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Car hacking: Auto makers still concerned with potential security threat

Written By | Jan 15, 2018
car hacking

Car hacking has potential to become a growing problem. (Image via Pixabay. CC 0.0, public domain)

WASHINGTON, January 14, 2017: As their vehicles implement more high-tech and internet features, automakers are increasingly becoming concerned about the potential for car hacking attacks. They warn that the threat could become more serious as driverless vehicles begin to hit the open road.

Tech experts believe that hackers could infiltrate an increasing number of their latest vehicles. Hackers could gain entry to the vehicle via its built-in infotainment system and take control of the vehicle’s door locks, engine or other key driving features. In 2015, the reality of vehicle hacking was brought to light when researchers successfully hacked a Jeep Cherokee. This led Fiat Chrysler Automobiles (FCA) to issue software patches to nearly 1.4 million of the company’s car and truck owners.

Read also: Self-Driving Cars: We the people will be the test-dummies

As the threat of automobile hacking continues to rise, vehicles are now being provided with the ability to wirelessly download secure patches. These updates give automakers the ability to immediately respond to threats and newly discovered security gaps, which is faster than having customers bring vehicles to the dealership.

Automakers were initially hesitant about hacking vulnerability reports coming from researchers and mechanics. To answer that concern, at least in part, FCA launched the “Bug Bounty Program” for its products. The program offers $1,500 each time a white-hat hacker (ethical hacker) discovers a unknown vulnerability in the software currently installed in the company’s vehicles. The auto manufacturing industry also came together to create the Automotive Information Sharing and Analysis Center, which explores research and best practices for addressing auto cybersecurity issues and vulnerabilities.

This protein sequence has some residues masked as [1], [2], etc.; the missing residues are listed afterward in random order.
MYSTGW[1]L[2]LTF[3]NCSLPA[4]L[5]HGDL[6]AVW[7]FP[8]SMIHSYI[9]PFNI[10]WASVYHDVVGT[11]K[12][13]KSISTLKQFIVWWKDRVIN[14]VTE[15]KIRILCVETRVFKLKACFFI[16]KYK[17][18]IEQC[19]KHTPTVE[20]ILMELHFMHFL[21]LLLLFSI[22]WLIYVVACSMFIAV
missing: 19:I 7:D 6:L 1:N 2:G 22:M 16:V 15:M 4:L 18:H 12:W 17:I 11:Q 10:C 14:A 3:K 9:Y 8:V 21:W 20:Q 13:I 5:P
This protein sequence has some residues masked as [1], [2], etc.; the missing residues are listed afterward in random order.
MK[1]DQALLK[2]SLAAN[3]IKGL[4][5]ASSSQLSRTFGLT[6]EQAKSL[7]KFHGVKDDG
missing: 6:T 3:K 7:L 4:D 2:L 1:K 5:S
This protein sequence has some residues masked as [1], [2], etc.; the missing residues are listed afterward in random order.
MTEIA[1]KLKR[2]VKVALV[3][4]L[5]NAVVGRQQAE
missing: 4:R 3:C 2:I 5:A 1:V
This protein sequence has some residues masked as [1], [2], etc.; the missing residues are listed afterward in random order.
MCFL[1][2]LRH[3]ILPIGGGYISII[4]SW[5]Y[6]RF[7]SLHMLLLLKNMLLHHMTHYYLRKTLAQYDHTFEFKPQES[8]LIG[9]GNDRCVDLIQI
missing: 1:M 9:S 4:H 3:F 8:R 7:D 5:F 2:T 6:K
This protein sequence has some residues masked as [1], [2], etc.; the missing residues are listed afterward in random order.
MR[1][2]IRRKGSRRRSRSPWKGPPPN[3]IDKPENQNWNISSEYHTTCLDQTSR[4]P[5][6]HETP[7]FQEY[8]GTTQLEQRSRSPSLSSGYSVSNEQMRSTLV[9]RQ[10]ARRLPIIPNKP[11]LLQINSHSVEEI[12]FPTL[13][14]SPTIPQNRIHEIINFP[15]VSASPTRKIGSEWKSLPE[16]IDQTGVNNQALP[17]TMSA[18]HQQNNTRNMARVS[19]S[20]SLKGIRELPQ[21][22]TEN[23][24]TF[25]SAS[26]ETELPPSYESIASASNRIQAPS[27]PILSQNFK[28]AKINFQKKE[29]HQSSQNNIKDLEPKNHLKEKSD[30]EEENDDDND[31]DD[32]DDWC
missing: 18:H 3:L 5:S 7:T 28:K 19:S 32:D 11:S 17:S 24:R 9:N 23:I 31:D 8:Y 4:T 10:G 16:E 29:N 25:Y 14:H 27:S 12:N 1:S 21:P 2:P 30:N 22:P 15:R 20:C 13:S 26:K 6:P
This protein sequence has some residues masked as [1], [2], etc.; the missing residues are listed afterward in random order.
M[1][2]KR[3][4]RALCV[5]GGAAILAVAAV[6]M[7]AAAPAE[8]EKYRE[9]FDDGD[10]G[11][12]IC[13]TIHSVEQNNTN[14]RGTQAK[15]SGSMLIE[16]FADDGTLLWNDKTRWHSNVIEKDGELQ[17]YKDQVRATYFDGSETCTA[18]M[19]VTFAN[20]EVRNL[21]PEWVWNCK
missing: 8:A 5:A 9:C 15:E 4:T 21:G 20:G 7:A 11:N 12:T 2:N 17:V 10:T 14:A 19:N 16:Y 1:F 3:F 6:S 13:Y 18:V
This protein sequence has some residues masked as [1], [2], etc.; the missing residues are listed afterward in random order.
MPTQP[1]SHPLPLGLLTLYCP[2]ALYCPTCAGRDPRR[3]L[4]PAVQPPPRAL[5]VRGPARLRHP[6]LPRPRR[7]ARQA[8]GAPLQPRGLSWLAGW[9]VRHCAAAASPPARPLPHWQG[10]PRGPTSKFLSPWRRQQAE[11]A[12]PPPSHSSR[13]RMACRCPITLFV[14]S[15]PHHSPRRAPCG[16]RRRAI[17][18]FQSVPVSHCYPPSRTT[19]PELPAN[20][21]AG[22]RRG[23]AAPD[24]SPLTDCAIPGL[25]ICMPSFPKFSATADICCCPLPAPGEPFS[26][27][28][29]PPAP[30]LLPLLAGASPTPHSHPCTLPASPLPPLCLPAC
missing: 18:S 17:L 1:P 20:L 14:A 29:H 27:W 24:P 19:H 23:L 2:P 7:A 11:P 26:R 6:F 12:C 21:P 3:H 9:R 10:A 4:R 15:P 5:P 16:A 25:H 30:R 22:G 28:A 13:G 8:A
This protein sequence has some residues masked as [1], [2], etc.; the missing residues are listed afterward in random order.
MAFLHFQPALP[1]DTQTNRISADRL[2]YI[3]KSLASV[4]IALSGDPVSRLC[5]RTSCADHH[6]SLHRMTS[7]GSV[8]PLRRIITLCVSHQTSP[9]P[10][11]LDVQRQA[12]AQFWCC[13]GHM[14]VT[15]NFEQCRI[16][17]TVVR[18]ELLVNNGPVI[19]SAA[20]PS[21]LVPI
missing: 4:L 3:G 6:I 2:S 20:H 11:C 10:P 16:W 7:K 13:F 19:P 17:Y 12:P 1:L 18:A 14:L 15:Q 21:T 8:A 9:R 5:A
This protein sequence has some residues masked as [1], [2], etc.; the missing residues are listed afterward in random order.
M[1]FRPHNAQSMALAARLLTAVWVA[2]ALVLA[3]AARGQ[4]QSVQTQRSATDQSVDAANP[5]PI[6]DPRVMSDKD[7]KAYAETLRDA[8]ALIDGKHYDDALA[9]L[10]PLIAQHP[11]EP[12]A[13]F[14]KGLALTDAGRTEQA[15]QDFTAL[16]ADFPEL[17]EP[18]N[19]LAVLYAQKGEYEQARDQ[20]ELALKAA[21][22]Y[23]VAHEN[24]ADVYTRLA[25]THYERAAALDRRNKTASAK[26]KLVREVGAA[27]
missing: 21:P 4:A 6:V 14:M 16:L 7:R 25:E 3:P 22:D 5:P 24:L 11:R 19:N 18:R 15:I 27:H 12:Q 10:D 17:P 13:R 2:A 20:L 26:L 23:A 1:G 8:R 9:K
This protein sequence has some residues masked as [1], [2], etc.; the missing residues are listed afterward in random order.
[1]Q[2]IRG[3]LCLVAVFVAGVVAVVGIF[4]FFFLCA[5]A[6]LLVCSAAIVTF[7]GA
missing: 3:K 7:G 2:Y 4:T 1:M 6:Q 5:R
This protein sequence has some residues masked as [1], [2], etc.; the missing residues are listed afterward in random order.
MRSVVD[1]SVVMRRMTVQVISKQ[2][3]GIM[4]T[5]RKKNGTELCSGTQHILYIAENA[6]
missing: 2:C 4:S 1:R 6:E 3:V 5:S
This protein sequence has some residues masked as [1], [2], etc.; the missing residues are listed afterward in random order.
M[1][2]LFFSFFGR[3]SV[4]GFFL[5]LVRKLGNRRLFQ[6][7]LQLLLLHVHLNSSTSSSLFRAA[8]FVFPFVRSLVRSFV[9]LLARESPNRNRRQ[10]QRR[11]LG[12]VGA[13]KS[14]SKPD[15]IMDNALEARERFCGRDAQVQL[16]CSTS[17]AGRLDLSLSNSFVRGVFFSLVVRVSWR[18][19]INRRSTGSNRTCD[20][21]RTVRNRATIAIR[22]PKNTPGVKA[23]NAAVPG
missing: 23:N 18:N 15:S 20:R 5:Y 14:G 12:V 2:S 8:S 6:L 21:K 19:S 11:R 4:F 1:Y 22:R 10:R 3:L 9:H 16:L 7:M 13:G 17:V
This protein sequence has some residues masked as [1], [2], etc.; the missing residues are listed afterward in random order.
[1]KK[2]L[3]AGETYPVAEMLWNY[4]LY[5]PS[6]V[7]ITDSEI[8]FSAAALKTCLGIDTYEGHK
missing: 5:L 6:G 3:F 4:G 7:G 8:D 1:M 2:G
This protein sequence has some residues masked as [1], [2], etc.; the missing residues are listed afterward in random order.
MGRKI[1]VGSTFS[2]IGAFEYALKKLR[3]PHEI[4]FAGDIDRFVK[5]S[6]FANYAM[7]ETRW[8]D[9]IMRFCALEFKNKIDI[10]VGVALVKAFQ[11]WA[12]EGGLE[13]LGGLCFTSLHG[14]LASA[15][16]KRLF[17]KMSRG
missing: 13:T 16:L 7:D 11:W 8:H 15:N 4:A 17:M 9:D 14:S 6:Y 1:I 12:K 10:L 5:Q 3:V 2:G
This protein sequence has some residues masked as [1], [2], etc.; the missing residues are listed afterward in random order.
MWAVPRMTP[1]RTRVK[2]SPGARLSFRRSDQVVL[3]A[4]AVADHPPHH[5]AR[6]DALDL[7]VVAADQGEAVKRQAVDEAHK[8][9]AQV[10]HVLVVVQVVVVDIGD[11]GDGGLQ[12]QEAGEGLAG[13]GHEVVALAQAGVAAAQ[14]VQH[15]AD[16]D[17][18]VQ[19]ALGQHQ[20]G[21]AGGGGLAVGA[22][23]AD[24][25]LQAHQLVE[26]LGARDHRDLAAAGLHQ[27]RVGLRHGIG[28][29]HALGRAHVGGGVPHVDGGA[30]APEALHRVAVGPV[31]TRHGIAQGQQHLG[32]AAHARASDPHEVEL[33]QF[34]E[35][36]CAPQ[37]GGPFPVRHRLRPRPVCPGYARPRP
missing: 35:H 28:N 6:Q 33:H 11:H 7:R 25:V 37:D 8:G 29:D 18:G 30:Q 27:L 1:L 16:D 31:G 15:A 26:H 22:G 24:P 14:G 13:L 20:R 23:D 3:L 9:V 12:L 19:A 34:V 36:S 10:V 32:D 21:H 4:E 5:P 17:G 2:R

The reality of car hacking could grow more serious by the 2020s. That will purportedly be the year when more driverless cares will actually leave testing programs and hit the road. Tesla last summer sent out updates to all Tesla Model Xs after Chinese security researchers managed to turn on a Model X’s brakes remotely. For now, most vehicles appear to be safe to drive. But automakers warn all drivers to be on the lookout for possible hacking evidence in the cars they drive today.

In related news, during the 2018 edition of the Detroit Auto Show Monday, BlackBerry CEO John Chen will announce his company’s new cyber-security product with the goal of protecting data collected by driverless cars.



Larry Lease

Lawrence Lease is a conservative commentator taking aim at all aspects of governmental domestic and foreign policy. Lease previously served as a volunteer with the human-rights organization International Justice Mission in the Washington, DC metropolitan area. Follow Lease on Twitter, Facebook, and soon Blog Talk Radio.